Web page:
We were just dreaming of making a sign on the office wall the said YES! when we stumbled on a webstore call Happy Tape. It sells nothing but Japanese masking tape: slightly translucent tape made of washi paper that comes in beautiful colors and patterns. It made us wonder “Why didn’t anybody think of this before?!!!” read more…
Ely Kim‘s video BOOMBOX was his response to an assignment in a graduate level design workshop at Yale: document something for one hundred days. All he used was a video camera and his ability to dance to create his brilliant, funny, totally original film with high levels of uninhibited joy, which is what you will feel as you watch it.
If you want to speed things up, you can use the horizontal control to “scroll through” Kim’s amazing dance forms (after the video has loaded); my favorite is #80, like a disco Dance of the Seven Veils. The video’s Vimeo page also includes a playlist in case you want to track down the music.
I was about to make my tried-and-true Essential Chocolate Cake for an impromptu birthday dinner when I discovered two big problems. First, I remembered that the birthday girl, who loved chocolate, often made this very same recipe and did it really well. And second, I only had ingredients for half a recipe. What could I do to make a chocolate dessert special enough for the day, that my dear friend wouldn’t find ordinary?
Desperate, I searched my larder for an interesting way to transform the cake, mulling malted milk powder, currants, pistachios…nothing seemed right…until a jar of applewood smoked bacon fat in the fridge spurred a plan of action. read more…
Yikes! have we had a glitch sending ‘the improv life’ via Twitter. So this is a test to see if we’ve finally got it figured out…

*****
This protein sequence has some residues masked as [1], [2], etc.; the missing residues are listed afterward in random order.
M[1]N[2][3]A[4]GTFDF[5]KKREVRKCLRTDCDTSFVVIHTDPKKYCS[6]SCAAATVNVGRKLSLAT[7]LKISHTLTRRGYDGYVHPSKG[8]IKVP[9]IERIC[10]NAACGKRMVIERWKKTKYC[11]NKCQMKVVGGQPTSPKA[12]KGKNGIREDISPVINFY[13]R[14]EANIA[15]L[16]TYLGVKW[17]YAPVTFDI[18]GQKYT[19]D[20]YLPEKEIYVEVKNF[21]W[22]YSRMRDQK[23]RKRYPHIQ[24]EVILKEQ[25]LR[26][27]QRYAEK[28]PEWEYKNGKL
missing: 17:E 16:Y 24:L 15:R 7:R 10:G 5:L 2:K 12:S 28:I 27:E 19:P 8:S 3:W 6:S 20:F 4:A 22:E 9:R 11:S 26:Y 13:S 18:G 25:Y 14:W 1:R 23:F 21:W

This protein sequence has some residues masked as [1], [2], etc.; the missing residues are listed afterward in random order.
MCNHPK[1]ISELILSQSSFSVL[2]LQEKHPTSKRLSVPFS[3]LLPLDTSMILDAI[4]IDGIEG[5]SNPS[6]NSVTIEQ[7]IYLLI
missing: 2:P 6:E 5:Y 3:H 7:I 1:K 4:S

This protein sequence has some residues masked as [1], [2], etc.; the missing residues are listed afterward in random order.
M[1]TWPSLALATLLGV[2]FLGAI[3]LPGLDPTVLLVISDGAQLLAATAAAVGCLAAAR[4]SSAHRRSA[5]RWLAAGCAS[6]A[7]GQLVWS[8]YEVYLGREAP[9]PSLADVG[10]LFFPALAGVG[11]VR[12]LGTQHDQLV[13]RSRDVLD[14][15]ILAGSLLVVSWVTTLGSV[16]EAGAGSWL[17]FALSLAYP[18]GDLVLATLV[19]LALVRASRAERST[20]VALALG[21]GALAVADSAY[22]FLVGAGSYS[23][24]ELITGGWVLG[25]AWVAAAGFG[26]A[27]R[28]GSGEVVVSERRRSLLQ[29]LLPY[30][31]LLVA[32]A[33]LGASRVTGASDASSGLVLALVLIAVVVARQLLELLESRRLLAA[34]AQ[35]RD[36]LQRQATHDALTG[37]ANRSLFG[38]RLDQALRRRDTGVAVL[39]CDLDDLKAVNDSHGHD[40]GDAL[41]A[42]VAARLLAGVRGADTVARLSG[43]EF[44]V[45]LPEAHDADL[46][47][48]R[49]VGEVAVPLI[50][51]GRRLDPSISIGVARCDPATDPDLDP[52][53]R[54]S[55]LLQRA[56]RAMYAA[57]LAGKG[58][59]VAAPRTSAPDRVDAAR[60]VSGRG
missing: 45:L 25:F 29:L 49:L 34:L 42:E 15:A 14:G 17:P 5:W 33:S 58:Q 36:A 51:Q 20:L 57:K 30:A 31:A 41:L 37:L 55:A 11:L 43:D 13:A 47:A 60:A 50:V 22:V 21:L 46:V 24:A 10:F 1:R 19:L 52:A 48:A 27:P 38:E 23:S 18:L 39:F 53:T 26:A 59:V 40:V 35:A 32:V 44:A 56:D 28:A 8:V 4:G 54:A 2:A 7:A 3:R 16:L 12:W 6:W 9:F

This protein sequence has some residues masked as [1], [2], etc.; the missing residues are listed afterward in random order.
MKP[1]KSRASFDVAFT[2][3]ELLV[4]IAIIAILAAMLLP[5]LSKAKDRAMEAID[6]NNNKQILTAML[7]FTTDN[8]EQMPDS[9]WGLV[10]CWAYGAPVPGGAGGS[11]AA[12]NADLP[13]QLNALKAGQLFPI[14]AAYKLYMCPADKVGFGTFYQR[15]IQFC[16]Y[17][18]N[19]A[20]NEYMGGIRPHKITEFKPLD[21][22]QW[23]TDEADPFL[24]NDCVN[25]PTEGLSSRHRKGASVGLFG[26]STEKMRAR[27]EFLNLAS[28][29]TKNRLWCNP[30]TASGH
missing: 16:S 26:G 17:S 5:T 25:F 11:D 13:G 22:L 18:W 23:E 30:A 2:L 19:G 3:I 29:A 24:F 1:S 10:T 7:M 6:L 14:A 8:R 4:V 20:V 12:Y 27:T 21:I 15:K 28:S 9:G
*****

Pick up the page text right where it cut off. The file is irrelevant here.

…we’re sending along a teeny post: a very simple cool way to disguise a sofa with panels of fabric, to take the focus off the original homely cover without denying it’s existence (which never works).
Pascal Anson is the ultimate ALT-Martha Stewart, a true challenge to keeping everything within-the-lines and predictable. He’s made some videos which we plan to run periodically to remind ourselves that a guy on tv (well almost; we wish he were on tv) can inspire EXPLOSIVE!, original thinking about d-i-y and home improvement. Pascal’s view of things is a joy and a relief: charming, thoughtful, playful and inspiring…
This Saturday is Fasnacht, a wildly pagan, pre-Lenten festival that takes place in Helvetia, a tiny town deep in the West Virginia Appalachians that was settled by the Swiss in the 1860′s. It is like Mardi Gras in a cold snowy land: revelers parade through the town wearing terrifying homemade masks and carrying lanterns lit by candles. They they dance for hours to the strains of fiddle music under an effigy of Old Man Winter, hung from the rafters of the community hall. At midnight Old Man Winter - made of pine boughs and old clothes – is thrown onto a roaring bonfire and burned, and his demise is celebrated throughout the night.
For many, Fasnacht is the culmination of months of crafting their costume out of paper mache and elaborate wire constructions, fueled, in part, by the chance to compete with their extraordinarily inventive peers, and for a prize. For others, their costume is impromptu, fashioned at the last minute from whatever is at-hand that will transform them for the night, as they hide their true selves to become, for a few liberating hours, someone else… read more…